If Fox thinks that a Muslim can’t write a book about Christianity

would they agree that men can’t write legislation about women?



(via the-versteckt)

Regram from @fuckjerry

Regram from @fuckjerry



Thanks satan.




Thanks satan.

(Source: jimmy-the-satanist, via the-versteckt)


jesuischristhonhonhon said: Excuse me as I reblog your entire blog because it is fucking gold




1. Velvet Cacoon: “Bette Noir” Full Moon Productions
1. Plastikman: “EXplore” Minus
2. JPLS: “Fall Off Distance (LA4A Rmx)” Delft
3. Matrixxman: “The Caravan” Spectral Sound
4. Counrad: “Tessuto” Amam
5. Musemeci “III” Engrave Ltd
6. Monobox: “Film” M-Plant
7. Eddie Amador & Alex Costa: “New Sound” KMS
8. Todd Terry presents Sound Design: “Bounce To The Beat (Noah Pred Raw Future Edit)” Hard Times
9. Deepchild: “Haitian Rum Runner” Face 2 Face
10. Kramnik: “Flex (Cari Lekebusch Remix)”
11. DJ Rush: “Just Let It Do” Knee Deep
12. Thomas Heckmann: “So Schoen War Die Zeit (Al Ferox Remix)” AFUltd.
13. Skober: “Step Outside” Secret Room Records
14. Raíz: Transcend 2 VRV
15. Emmanuel: “Rust” Enemy
16. Hans Bouffmyhre & Flug: “Common Interests” Sleaze
17. Cleric: “Equinox” ARTS
18. JGarett: “Monochrome Pusher (Luis Flores Remix)” Eternal Drive Recordings
19. Gary Beck: “Hold Up” Bek Audio
20. Slam: “Rekal” Bek Audio
21. Jesse Jakob: “Jaak” Stockholm LTD
22. Dajae: “U Got Me Up (Jamie Anderson Edit)”
23. Alex Under: “Nao ha macieiras no pais da sidra” Soniculture
24. Bryan Zentz: “Dialers” Minus
25. Elmar Strathe: “Moon” Minus
26. Robert Hood: “Eleven” M-Plant
27. Raw District ft. Ladybird: “Those Lies” Brique Rouge
28. Kyle Geiger: “The Turning Point” Cubera
29. L.B. Dub Corp: “Ever And Forever” Ostgut-Ton
30. Gary Clail & On U-Sound System: “Beef (The Future Mix 12” Version)
31. Pailhead: “I Will Refuse” Waxtrax!
32. The Damned: “Love Song” Chiswick Records


1.  You are originally from Virginia where you came up in the punk/hardcore scene. From there, what drew you into electronic music?

Funny you should bring that up! The tail-end of the podcast sort of goes back in time and explains that in reverse. If the listener sticks around for the last ten minutes or so you’ll see what I mean: Housey Industrial to Industrialy Hardcore to one of my early high-school Punk anthems.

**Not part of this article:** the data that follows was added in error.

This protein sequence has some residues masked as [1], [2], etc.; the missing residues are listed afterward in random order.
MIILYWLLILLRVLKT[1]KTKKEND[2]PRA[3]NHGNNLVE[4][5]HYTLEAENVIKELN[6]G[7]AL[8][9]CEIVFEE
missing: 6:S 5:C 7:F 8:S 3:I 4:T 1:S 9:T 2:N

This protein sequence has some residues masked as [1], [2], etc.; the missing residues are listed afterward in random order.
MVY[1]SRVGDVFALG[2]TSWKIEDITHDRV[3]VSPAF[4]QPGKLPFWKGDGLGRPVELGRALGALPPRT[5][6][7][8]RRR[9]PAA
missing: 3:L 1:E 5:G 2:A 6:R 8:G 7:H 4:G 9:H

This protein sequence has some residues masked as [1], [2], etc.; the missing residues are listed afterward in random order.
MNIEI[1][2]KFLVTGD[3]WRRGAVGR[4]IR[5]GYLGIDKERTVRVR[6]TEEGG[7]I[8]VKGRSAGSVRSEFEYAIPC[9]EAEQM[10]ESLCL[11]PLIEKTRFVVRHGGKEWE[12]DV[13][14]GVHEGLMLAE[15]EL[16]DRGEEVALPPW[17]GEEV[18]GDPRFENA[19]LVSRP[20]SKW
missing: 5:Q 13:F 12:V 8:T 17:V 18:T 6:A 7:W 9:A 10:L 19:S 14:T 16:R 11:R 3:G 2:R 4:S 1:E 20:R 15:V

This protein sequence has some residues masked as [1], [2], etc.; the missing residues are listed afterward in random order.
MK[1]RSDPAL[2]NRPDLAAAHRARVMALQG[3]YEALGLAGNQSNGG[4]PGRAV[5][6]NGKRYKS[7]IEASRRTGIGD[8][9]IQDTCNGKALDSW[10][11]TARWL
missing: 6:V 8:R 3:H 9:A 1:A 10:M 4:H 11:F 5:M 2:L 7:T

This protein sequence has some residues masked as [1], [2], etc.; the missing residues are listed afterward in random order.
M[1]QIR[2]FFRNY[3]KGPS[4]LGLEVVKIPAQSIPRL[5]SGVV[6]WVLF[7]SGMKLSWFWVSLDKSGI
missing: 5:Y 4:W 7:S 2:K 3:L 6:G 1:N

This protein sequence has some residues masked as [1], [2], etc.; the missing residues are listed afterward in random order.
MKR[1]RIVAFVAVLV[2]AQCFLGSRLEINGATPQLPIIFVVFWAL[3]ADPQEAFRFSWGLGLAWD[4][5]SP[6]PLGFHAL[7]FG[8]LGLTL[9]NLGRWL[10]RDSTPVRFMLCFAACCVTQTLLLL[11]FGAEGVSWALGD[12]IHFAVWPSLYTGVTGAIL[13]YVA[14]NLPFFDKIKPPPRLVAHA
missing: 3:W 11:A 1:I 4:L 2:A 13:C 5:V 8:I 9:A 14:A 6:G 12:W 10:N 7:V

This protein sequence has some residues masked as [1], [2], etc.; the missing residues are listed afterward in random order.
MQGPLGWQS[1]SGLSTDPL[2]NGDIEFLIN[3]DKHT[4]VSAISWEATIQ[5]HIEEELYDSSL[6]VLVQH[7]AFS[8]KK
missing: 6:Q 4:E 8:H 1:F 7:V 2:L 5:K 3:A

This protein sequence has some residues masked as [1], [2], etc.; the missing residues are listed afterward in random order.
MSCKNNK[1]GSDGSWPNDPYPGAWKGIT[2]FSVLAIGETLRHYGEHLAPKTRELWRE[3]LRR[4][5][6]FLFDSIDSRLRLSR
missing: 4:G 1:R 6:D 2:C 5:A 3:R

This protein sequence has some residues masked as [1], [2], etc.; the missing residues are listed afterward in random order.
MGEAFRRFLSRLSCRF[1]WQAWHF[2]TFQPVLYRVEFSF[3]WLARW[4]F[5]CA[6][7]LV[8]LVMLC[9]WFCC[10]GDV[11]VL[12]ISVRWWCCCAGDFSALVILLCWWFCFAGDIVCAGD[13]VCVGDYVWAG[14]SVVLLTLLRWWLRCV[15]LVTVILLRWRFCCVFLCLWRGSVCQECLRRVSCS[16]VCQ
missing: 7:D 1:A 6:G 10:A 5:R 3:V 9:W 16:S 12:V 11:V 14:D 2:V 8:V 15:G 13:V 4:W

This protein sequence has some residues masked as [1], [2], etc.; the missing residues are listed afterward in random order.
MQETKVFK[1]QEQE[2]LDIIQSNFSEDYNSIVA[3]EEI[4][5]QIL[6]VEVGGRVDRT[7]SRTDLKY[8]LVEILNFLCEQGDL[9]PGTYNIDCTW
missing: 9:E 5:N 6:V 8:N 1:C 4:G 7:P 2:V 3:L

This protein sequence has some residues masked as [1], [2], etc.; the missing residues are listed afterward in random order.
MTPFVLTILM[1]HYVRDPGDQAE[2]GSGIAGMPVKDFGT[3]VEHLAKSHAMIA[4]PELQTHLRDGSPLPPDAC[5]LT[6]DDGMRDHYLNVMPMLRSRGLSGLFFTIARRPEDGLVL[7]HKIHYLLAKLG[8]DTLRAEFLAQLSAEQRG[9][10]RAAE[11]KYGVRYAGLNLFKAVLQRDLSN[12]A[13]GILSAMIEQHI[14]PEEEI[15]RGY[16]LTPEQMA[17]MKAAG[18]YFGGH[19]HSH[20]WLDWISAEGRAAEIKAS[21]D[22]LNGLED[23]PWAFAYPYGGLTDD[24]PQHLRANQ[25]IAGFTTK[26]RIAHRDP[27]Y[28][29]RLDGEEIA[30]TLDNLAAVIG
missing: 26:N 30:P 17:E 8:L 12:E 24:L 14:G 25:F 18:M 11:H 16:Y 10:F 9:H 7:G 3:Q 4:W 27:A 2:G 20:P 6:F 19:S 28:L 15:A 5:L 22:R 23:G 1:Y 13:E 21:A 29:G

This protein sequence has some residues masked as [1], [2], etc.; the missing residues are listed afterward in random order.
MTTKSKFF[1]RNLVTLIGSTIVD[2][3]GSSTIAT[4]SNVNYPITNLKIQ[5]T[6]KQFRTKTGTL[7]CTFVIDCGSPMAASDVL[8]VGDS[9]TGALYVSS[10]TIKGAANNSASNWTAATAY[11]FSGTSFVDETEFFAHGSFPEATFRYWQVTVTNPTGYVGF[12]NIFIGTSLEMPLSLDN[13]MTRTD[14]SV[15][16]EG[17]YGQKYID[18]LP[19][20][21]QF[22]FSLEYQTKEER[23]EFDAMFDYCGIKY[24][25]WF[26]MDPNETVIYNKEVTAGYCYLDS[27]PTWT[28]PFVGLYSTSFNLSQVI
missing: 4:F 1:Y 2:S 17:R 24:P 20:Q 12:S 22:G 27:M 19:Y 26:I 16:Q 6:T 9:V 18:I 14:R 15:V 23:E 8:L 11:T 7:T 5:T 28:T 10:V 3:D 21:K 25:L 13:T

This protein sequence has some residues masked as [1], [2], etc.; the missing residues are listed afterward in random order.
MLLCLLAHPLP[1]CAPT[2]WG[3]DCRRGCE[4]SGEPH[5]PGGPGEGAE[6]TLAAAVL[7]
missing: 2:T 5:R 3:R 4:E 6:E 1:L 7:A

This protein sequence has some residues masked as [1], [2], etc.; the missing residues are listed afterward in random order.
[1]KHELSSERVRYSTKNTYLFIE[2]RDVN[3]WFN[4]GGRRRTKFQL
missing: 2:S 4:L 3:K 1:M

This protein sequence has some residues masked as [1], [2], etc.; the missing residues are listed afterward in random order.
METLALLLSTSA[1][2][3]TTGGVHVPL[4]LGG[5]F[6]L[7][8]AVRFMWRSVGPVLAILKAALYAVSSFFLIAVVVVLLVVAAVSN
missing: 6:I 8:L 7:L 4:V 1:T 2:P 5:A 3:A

Even before I got into Punk I was interested in Kraftwerk, Human League, Missing Persons and lots of that early 80’s synth music which actually led me to Punk/Hardcore. Around that same time I started listening to early Hip Hop as well. The radio stations in Virginia that played Hip Hop also played club music late at night, so I was hearing Chicago House, Hip House, Acid and stuff like that. A friend turned me on to Skinny Puppy which seemed to be a combination of all these things I liked—and I sought out more music in that vein. Certain groups like On-U Sound System bridged the gap between Industrial music and House—so really all of these genres are in some way connected for me. I saw a lot of similarities in the Techno/Electronic music scene to the Punk/HC scene in that they were both very Do-It-Yourself and done on their own terms at the time (xerox zines / vinyl / independent distribution / etc).

2.  You’ve maintained a pretty prolific output for the last, nearly, 2 decades.  What is some of the art, music, etc. that keeps you motivated today?

Well, my output has definitely slowed down over the years but I am constantly finding inspiration in things new and old.
Art-wise I am big fan of the Dada movement. It’s really had such an impact on graphic design, activism, and even the art of sampling and sound collage. Hannah Hoch, Kurt Schwitters, and John Heartfield are all favorites who motivate my art as well as music.
Music wise I find motivation in lots of different genres: Dub, Industrial, House, Doom, Funk, Techno, Black Metal, Hardcore, Experimental, Hip Hop, Blues… Whatever.